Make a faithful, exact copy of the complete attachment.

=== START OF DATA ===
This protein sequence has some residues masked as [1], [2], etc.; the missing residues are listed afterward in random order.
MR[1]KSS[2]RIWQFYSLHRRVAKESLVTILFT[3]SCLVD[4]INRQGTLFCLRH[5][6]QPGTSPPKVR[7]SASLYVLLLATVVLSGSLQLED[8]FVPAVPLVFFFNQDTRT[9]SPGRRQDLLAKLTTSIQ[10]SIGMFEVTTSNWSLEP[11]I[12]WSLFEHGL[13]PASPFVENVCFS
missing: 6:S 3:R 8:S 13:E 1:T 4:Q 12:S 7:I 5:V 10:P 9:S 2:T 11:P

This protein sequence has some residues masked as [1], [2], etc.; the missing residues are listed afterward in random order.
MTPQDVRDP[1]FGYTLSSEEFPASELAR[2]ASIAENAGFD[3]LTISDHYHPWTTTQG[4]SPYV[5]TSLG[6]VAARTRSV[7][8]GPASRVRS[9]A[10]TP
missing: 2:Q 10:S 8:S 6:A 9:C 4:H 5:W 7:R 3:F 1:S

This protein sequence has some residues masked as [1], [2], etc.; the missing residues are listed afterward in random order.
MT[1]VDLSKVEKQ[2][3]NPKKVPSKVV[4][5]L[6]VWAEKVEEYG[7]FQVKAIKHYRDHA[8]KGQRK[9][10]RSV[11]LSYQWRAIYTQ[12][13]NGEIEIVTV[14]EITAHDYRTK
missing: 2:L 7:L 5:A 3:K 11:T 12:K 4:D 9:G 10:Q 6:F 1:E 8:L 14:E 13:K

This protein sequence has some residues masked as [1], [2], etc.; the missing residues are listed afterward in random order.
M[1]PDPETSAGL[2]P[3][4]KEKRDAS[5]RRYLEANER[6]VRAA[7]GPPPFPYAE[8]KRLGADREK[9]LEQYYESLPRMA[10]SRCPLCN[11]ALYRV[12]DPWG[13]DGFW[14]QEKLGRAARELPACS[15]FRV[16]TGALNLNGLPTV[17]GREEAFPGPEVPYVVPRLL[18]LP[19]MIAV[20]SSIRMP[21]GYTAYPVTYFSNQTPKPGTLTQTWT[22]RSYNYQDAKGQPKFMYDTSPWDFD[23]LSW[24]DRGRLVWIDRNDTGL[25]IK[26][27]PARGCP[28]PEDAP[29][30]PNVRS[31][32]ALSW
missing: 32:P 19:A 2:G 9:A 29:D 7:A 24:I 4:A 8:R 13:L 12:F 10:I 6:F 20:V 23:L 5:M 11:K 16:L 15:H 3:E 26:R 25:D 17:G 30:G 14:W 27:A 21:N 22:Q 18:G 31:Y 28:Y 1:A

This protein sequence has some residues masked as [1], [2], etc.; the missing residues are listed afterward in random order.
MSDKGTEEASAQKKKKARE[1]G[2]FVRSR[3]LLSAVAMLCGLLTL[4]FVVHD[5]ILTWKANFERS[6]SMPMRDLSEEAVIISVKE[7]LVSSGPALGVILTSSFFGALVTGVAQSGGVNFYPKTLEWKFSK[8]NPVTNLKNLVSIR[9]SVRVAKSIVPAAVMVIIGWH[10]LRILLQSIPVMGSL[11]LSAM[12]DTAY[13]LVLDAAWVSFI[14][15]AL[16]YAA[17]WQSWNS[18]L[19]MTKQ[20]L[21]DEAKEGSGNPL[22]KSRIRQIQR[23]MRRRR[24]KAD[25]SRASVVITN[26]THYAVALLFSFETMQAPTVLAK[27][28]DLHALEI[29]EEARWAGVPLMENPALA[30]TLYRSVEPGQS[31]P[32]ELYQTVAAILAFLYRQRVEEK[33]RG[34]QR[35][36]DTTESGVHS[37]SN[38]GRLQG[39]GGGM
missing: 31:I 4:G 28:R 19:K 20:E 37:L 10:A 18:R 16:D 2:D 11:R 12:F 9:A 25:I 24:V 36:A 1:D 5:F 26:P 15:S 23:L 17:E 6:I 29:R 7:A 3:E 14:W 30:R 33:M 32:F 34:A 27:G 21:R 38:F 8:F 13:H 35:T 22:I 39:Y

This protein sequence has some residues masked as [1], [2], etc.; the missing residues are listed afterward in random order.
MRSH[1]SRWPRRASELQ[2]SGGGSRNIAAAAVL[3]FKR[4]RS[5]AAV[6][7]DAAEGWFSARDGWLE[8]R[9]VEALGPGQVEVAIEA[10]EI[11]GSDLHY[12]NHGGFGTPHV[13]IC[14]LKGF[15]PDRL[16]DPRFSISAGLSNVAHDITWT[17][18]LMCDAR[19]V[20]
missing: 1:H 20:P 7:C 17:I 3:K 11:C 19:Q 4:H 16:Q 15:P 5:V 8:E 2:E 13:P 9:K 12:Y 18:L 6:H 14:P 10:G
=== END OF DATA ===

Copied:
This protein sequence has some residues masked as [1], [2], etc.; the missing residues are listed afterward in random order.
MR[1]KSS[2]RIWQFYSLHRRVAKESLVTILFT[3]SCLVD[4]INRQGTLFCLRH[5][6]QPGTSPPKVR[7]SASLYVLLLATVVLSGSLQLED[8]FVPAVPLVFFFNQDTRT[9]SPGRRQDLLAKLTTSIQ[10]SIGMFEVTTSNWSLEP[11]I[12]WSLFEHGL[13]PASPFVENVCFS
missing: 6:S 3:R 8:S 13:E 1:T 4:Q 12:S 7:I 5:V 10:P 9:S 2:T 11:P

This protein sequence has some residues masked as [1], [2], etc.; the missing residues are listed afterward in random order.
MTPQDVRDP[1]FGYTLSSEEFPASELAR[2]ASIAENAGFD[3]LTISDHYHPWTTTQG[4]SPYV[5]TSLG[6]VAARTRSV[7][8]GPASRVRS[9]A[10]TP
missing: 2:Q 10:S 8:S 6:A 9:C 4:H 5:W 7:R 3:F 1:S

This protein sequence has some residues masked as [1], [2], etc.; the missing residues are listed afterward in random order.
MT[1]VDLSKVEKQ[2][3]NPKKVPSKVV[4][5]L[6]VWAEKVEEYG[7]FQVKAIKHYRDHA[8]KGQRK[9][10]RSV[11]LSYQWRAIYTQ[12][13]NGEIEIVTV[14]EITAHDYRTK
missing: 2:L 7:L 5:A 3:K 11:T 12:K 4:D 9:G 10:Q 6:F 1:E 8:L 14:E 13:K

This protein sequence has some residues masked as [1], [2], etc.; the missing residues are listed afterward in random order.
M[1]PDPETSAGL[2]P[3][4]KEKRDAS[5]RRYLEANER[6]VRAA[7]GPPPFPYAE[8]KRLGADREK[9]LEQYYESLPRMA[10]SRCPLCN[11]ALYRV[12]DPWG[13]DGFW[14]QEKLGRAARELPACS[15]FRV[16]TGALNLNGLPTV[17]GREEAFPGPEVPYVVPRLL[18]LP[19]MIAV[20]SSIRMP[21]GYTAYPVTYFSNQTPKPGTLTQTWT[22]RSYNYQDAKGQPKFMYDTSPWDFD[23]LSW[24]DRGRLVWIDRNDTGL[25]IK[26][27]PARGCP[28]PEDAP[29][30]PNVRS[31][32]ALSW
missing: 32:P 19:A 2:G 9:A 29:D 7:A 24:I 4:A 8:R 13:L 12:F 10:I 6:F 20:V 23:L 5:M 11:K 16:L 15:H 3:E 26:R 25:D 17:G 30:G 14:W 27:A 21:N 22:Q 18:G 31:Y 28:Y 1:A

This protein sequence has some residues masked as [1], [2], etc.; the missing residues are listed afterward in random order.
MSDKGTEEASAQKKKKARE[1]G[2]FVRSR[3]LLSAVAMLCGLLTL[4]FVVHD[5]ILTWKANFERS[6]SMPMRDLSEEAVIISVKE[7]LVSSGPALGVILTSSFFGALVTGVAQSGGVNFYPKTLEWKFSK[8]NPVTNLKNLVSIR[9]SVRVAKSIVPAAVMVIIGWH[10]LRILLQSIPVMGSL[11]LSAM[12]DTAY[13]LVLDAAWVSFI[14][15]AL[16]YAA[17]WQSWNS[18]L[19]MTKQ[20]L[21]DEAKEGSGNPL[22]KSRIRQIQR[23]MRRRR[24]KAD[25]SRASVVITN[26]THYAVALLFSFETMQAPTVLAK[27][28]DLHALEI[29]EEARWAGVPLMENPALA[30]TLYRSVEPGQS[31]P[32]ELYQTVAAILAFLYRQRVEEK[33]RG[34]QR[35][36]DTTESGVHS[37]SN[38]GRLQG[39]GGGM
missing: 31:I 4:G 28:R 19:K 20:E 37:L 10:A 18:R 16:D 2:D 11:R 12:F 9:A 25:I 24:V 36:A 1:D 5:F 26:P 15:S 23:L 17:E 6:I 29:R 7:A 3:E 14:W 30:R 33:M 32:F 34:A 27:G 21:R 38:F 8:F 13:H 35:T 22:I 39:Y

This protein sequence has some residues masked as [1], [2], etc.; the missing residues are listed afterward in random order.
MRSH[1]SRWPRRASELQ[2]SGGGSRNIAAAAVL[3]FKR[4]RS[5]AAV[6][7]DAAEGWFSARDGWLE[8]R[9]VEALGPGQVEVAIEA[10]EI[11]GSDLHY[12]NHGGFGTPHV[13]IC[14]LKGF[15]PDRL[16]DPRFSISAGLSNVAHDITWT[17][18]LMCDAR[19]V[20]
missing: 1:H 20:P 7:C 17:I 3:K 11:C 19:Q 4:H 16:Q 15:P 5:V 8:E 2:E 13:P 9:K 12:Y 18:L 6:H 14:P 10:G